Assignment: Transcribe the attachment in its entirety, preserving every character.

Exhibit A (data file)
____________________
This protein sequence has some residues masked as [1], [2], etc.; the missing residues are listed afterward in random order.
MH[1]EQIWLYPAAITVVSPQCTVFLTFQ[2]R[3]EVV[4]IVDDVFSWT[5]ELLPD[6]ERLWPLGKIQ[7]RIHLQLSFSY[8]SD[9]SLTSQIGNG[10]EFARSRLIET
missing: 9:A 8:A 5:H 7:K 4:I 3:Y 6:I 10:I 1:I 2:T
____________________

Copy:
This protein sequence has some residues masked as [1], [2], etc.; the missing residues are listed afterward in random order.
MH[1]EQIWLYPAAITVVSPQCTVFLTFQ[2]R[3]EVV[4]IVDDVFSWT[5]ELLPD[6]ERLWPLGKIQ[7]RIHLQLSFSY[8]SD[9]SLTSQIGNG[10]EFARSRLIET
missing: 9:A 8:A 5:H 7:K 4:I 3:Y 6:I 10:I 1:I 2:T